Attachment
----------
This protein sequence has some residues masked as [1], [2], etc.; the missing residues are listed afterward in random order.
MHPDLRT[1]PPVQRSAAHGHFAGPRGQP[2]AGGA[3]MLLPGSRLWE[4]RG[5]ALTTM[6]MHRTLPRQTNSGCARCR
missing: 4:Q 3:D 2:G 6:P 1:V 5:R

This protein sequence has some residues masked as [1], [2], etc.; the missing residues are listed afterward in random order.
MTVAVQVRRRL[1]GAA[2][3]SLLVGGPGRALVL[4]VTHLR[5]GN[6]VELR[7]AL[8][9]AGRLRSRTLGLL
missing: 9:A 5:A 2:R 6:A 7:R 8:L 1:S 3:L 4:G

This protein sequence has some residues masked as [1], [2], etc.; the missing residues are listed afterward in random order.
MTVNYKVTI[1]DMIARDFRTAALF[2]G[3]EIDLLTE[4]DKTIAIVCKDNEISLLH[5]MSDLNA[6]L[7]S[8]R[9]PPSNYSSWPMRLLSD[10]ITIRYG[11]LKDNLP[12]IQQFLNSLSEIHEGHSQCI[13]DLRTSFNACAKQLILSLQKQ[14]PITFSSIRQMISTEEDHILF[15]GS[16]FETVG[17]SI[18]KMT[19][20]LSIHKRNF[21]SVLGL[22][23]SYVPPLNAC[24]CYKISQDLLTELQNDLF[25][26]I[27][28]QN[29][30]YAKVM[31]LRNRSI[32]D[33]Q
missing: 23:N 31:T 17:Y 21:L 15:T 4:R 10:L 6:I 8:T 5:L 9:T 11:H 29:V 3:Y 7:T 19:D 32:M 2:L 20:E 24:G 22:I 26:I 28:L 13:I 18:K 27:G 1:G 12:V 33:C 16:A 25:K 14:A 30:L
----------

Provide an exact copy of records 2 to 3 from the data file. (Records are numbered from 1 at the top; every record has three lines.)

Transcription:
This protein sequence has some residues masked as [1], [2], etc.; the missing residues are listed afterward in random order.
MTVAVQVRRRL[1]GAA[2][3]SLLVGGPGRALVL[4]VTHLR[5]GN[6]VELR[7]AL[8][9]AGRLRSRTLGLL
missing: 9:A 5:A 2:R 6:A 7:R 8:L 1:S 3:L 4:G

This protein sequence has some residues masked as [1], [2], etc.; the missing residues are listed afterward in random order.
MTVNYKVTI[1]DMIARDFRTAALF[2]G[3]EIDLLTE[4]DKTIAIVCKDNEISLLH[5]MSDLNA[6]L[7]S[8]R[9]PPSNYSSWPMRLLSD[10]ITIRYG[11]LKDNLP[12]IQQFLNSLSEIHEGHSQCI[13]DLRTSFNACAKQLILSLQKQ[14]PITFSSIRQMISTEEDHILF[15]GS[16]FETVG[17]SI[18]KMT[19][20]LSIHKRNF[21]SVLGL[22][23]SYVPPLNAC[24]CYKISQDLLTELQNDLF[25][26]I[27][28]QN[29][30]YAKVM[31]LRNRSI[32]D[33]Q
missing: 23:N 31:T 17:Y 21:L 15:T 4:R 10:L 6:I 8:T 5:L 9:T 11:H 29:V 3:Y 7:T 19:D 32:M 2:L 20:E 24:G 22:I 26:I 28:L 13:I 18:K 27:G 1:G 12:V 33:C 16:A 25:K 14:A 30:L